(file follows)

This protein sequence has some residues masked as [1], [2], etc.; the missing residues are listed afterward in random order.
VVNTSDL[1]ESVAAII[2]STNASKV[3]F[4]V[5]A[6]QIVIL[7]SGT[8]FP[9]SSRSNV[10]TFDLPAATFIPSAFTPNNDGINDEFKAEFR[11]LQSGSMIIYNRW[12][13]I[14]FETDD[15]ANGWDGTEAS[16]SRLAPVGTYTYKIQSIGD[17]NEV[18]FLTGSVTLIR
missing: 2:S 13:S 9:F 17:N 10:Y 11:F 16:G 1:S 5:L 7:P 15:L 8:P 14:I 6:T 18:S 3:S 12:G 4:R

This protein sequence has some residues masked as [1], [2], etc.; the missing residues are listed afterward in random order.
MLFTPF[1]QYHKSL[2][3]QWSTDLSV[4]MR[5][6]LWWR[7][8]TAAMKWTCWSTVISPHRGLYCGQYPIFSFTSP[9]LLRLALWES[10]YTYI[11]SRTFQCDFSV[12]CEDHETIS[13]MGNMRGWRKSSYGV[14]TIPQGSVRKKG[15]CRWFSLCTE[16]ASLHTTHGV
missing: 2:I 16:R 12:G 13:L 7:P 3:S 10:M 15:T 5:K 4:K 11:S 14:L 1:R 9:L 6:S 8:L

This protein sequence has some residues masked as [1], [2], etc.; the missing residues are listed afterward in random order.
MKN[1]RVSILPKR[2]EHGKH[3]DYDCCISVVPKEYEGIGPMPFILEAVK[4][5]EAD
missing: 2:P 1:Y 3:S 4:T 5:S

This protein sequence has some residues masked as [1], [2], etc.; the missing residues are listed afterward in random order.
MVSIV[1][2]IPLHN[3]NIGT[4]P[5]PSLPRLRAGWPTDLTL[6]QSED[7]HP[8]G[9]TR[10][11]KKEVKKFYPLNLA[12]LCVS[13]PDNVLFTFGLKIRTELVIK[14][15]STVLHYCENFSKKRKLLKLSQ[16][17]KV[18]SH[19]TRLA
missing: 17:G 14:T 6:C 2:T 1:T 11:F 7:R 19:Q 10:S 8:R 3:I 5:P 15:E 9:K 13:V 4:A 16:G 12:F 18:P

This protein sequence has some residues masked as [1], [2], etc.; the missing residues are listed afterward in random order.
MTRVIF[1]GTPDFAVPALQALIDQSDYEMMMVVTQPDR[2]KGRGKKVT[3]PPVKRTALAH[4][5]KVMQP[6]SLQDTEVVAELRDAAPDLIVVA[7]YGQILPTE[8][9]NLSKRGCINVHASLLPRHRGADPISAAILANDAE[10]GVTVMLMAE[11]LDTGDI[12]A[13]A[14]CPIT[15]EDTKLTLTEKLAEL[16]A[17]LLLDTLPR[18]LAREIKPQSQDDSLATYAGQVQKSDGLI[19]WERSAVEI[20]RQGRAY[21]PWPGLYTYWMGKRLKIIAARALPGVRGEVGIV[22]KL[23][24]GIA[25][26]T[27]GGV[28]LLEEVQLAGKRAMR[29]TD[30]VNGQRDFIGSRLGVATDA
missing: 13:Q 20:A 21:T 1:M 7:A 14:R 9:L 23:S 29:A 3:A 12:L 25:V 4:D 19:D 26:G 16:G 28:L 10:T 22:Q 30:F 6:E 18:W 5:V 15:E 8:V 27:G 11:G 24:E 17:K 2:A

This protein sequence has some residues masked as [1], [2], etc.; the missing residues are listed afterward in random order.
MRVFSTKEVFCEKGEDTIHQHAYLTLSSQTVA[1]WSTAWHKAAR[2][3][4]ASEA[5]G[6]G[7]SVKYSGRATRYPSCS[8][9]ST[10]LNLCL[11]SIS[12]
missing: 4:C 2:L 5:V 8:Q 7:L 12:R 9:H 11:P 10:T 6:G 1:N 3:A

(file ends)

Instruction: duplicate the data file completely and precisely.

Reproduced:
This protein sequence has some residues masked as [1], [2], etc.; the missing residues are listed afterward in random order.
VVNTSDL[1]ESVAAII[2]STNASKV[3]F[4]V[5]A[6]QIVIL[7]SGT[8]FP[9]SSRSNV[10]TFDLPAATFIPSAFTPNNDGINDEFKAEFR[11]LQSGSMIIYNRW[12][13]I[14]FETDD[15]ANGWDGTEAS[16]SRLAPVGTYTYKIQSIGD[17]NEV[18]FLTGSVTLIR
missing: 2:S 13:S 9:F 17:N 10:Y 11:F 16:G 1:S 5:L 7:P 15:L 8:P 14:I 6:T 18:S 3:S 12:G 4:R

This protein sequence has some residues masked as [1], [2], etc.; the missing residues are listed afterward in random order.
MLFTPF[1]QYHKSL[2][3]QWSTDLSV[4]MR[5][6]LWWR[7][8]TAAMKWTCWSTVISPHRGLYCGQYPIFSFTSP[9]LLRLALWES[10]YTYI[11]SRTFQCDFSV[12]CEDHETIS[13]MGNMRGWRKSSYGV[14]TIPQGSVRKKG[15]CRWFSLCTE[16]ASLHTTHGV
missing: 2:I 16:R 12:G 13:L 7:P 3:S 10:M 15:T 5:K 4:K 11:S 14:L 1:R 9:L 6:S 8:L

This protein sequence has some residues masked as [1], [2], etc.; the missing residues are listed afterward in random order.
MKN[1]RVSILPKR[2]EHGKH[3]DYDCCISVVPKEYEGIGPMPFILEAVK[4][5]EAD
missing: 2:P 1:Y 3:S 4:T 5:S

This protein sequence has some residues masked as [1], [2], etc.; the missing residues are listed afterward in random order.
MVSIV[1][2]IPLHN[3]NIGT[4]P[5]PSLPRLRAGWPTDLTL[6]QSED[7]HP[8]G[9]TR[10][11]KKEVKKFYPLNLA[12]LCVS[13]PDNVLFTFGLKIRTELVIK[14][15]STVLHYCENFSKKRKLLKLSQ[16][17]KV[18]SH[19]TRLA
missing: 17:G 14:T 6:C 2:T 1:T 11:F 7:R 19:Q 10:S 8:R 3:I 5:P 15:E 9:K 13:V 4:A 16:G 12:F 18:P

This protein sequence has some residues masked as [1], [2], etc.; the missing residues are listed afterward in random order.
MTRVIF[1]GTPDFAVPALQALIDQSDYEMMMVVTQPDR[2]KGRGKKVT[3]PPVKRTALAH[4][5]KVMQP[6]SLQDTEVVAELRDAAPDLIVVA[7]YGQILPTE[8][9]NLSKRGCINVHASLLPRHRGADPISAAILANDAE[10]GVTVMLMAE[11]LDTGDI[12]A[13]A[14]CPIT[15]EDTKLTLTEKLAEL[16]A[17]LLLDTLPR[18]LAREIKPQSQDDSLATYAGQVQKSDGLI[19]WERSAVEI[20]RQGRAY[21]PWPGLYTYWMGKRLKIIAARALPGVRGEVGIV[22]KL[23][24]GIA[25][26]T[27]GGV[28]LLEEVQLAGKRAMR[29]TD[30]VNGQRDFIGSRLGVATDA
missing: 13:Q 20:A 21:T 1:M 7:A 14:R 9:L 23:S 29:A 3:A 12:L 25:V 4:D 19:D 26:G 16:G 28:L 10:T 22:Q 30:F 6:E 18:W 5:V 15:E 8:V 27:G 11:G 24:E 17:K 2:A

This protein sequence has some residues masked as [1], [2], etc.; the missing residues are listed afterward in random order.
MRVFSTKEVFCEKGEDTIHQHAYLTLSSQTVA[1]WSTAWHKAAR[2][3][4]ASEA[5]G[6]G[7]SVKYSGRATRYPSCS[8][9]ST[10]LNLCL[11]SIS[12]
missing: 4:C 2:L 5:V 8:Q 7:L 12:R 9:H 11:P 10:T 6:G 1:N 3:A